Fine Tuning Costs for Breach of Contract
In the recent decision of PKT Technologies Pty Ltd (formerly known as Fairlight.Au Pty Ltd) v Peter Vogel Instruments Pty Ltd  FCAFC 216, the Full Court of the Federal Court of Australia considered (amongst other things):
whether it is necessary to elect between reliance damages (costs incurred as a result of the breach of contract) and expectation damages (the benefit you would have received if the other party had not breached the contract); and
whether it is possible to recover costs incurred while attempting to mitigate loss or damage before a contract was repudiated.
Mr Vogel designed the world’s first digital music synthesiser in the late 1970s, the Fairlight CMI. In 2009, Mr Vogel established a new company, Fairlight Instruments Pty Ltd, later renamed Peter Vogel Instruments Pty Ltd (PVI), as a vehicle for developing a 30th anniversary commemorative version of his synthesiser. PVI and PKT Technologies Pty Ltd (Fairlight) entered into an agreement (Agreement) pursuant to which PVI agreed to produce new versions of the Fairlight CMI (CMI-30A) and Fairlight agreed to provide software, core components and a licence to use its trademark.
Following execution of the Agreement, PVI began selling phone apps under the Fairlight trade mark. Fairlight contended this breached the trade mark licence issued to PVI which did not include phone apps. Consequently, Fairlight issued PVI a letter purporting to terminate the Agreement and withdraw the trade mark licence.
At trial, the judge found that PVI had breached its trade mark licence by using the Fairlight name to market its phone apps and that Fairlight had validly terminated the Agreement. PVI appealed and the Full Court found that although PVI had breached Fairlight’s trade mark, this did not release Fairlight from all of its contractual obligations. Of note, the Full Court held that Fairlight had not validly terminated the Agreement and accordingly, PVI was entitled to damages.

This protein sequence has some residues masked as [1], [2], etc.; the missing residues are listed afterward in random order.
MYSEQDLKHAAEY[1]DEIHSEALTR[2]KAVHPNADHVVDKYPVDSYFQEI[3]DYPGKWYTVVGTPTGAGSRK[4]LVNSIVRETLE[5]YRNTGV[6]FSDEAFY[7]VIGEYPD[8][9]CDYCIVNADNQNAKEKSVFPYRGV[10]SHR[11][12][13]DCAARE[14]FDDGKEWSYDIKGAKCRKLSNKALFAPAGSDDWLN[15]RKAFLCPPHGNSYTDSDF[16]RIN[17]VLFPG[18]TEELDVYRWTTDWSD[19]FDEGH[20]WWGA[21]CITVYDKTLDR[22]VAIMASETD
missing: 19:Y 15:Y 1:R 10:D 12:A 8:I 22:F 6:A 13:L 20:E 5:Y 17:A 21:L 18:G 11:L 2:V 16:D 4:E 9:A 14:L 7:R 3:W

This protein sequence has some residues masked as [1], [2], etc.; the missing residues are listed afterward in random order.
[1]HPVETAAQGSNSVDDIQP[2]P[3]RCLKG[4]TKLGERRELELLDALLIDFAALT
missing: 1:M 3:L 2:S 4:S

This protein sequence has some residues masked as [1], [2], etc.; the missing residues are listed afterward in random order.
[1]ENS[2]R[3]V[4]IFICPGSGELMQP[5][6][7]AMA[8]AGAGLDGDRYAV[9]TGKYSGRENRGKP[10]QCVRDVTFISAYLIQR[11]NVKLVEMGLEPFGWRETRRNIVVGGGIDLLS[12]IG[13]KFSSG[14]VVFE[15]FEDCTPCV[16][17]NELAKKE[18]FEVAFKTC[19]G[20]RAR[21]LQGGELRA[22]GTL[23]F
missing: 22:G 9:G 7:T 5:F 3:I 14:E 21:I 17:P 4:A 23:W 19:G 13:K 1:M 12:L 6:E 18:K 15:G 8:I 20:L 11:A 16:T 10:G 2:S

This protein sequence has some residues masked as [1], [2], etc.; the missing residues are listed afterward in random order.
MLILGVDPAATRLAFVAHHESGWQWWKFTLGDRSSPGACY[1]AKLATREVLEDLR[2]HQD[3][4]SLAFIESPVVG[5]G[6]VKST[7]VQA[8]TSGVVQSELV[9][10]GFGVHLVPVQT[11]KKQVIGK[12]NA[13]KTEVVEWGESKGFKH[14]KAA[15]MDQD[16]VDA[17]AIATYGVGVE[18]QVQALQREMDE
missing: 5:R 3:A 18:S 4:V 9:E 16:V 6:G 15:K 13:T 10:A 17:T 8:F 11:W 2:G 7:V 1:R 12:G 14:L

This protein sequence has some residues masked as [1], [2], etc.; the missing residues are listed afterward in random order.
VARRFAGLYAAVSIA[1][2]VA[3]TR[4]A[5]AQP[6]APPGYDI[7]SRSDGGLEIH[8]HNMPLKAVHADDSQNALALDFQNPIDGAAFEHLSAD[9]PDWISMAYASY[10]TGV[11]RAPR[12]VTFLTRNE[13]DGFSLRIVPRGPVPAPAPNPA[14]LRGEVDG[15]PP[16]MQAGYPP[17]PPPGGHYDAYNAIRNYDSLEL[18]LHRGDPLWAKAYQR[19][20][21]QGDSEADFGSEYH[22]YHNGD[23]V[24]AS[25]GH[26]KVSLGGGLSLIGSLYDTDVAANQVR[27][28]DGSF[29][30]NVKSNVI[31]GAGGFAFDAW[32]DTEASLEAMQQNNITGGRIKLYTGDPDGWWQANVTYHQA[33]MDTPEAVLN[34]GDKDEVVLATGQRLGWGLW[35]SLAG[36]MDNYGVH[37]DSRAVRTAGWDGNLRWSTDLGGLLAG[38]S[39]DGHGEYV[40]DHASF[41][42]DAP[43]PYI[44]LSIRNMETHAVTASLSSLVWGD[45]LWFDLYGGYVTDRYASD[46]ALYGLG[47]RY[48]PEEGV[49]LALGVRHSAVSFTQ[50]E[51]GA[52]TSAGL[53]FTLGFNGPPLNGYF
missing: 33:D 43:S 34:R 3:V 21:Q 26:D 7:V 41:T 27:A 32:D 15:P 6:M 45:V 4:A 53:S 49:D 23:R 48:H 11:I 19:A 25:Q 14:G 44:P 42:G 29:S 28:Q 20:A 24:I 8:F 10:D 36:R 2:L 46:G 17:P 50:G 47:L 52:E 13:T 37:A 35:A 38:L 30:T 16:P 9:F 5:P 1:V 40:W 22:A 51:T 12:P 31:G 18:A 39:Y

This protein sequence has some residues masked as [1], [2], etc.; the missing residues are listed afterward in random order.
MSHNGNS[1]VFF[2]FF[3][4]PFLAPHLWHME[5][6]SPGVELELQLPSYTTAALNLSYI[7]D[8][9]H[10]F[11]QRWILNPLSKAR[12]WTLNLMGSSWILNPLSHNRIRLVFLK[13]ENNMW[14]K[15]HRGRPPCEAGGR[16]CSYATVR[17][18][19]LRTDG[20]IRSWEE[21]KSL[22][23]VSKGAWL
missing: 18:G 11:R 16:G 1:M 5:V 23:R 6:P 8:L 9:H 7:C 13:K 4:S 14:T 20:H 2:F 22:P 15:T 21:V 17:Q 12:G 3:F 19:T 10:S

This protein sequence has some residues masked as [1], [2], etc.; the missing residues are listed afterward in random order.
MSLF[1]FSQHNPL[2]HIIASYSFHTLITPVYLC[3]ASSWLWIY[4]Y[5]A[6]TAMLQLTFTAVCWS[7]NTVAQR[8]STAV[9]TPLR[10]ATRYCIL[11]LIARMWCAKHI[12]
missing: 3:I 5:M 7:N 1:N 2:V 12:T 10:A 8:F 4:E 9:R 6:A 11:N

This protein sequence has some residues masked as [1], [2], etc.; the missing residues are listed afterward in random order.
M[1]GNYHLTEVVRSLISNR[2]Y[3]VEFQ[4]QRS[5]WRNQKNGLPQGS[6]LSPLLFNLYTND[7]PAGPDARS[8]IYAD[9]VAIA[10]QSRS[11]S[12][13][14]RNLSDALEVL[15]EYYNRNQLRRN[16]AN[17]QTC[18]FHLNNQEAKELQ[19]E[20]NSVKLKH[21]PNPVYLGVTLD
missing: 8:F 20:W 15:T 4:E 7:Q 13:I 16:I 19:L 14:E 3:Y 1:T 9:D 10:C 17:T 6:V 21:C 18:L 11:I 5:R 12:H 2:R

At the remittal hearing concerning the quantum of damages, the judge rejected PVI’s claim for expectation damages on the basis that PVI was unlikely to have made a profit from the Agreement. Rather, his Honour found that PVI was entitled to reliance damages and costs incurred in mitigating its losses.
Fairlight appealed the judge’s finding in respect of damages on the basis that PVI had not established it had suffered loss and damage in reliance on the contract and that the award of mitigation damages included sums spent prior to Fairlight repudiating the contract. PVI cross-appealed in respect of the judge’s finding that it was unlikely to have made a profit on the Agreement.
Stewart J, citing the High Court decision of TC Industrial Plant Pty Ltd v Robert’s Queensland Pty Ltd (1963) 180 CLR 130, found that a party is not bound to elect between claiming:
for expenditure uselessly incurred as a result of a breach of contract; and
loss of the profits it would have earned had the contract been performed.
His Honour also rejected PVI’s cross-appeal as he agreed that PVI’s projected profits were undermined by actual performance prior to the repudiation.
In relation to the issue of mitigation damages, Stewart J found that costs incurred in mitigating loss or damage cannot logically be incurred before the contract is repudiated and any costs incurred prior to the repudiation were not recoverable.
The decision illustrates the factors courts will consider when assessing the type and quantum of damages arising from a breach of contract.
The full decision may be found here.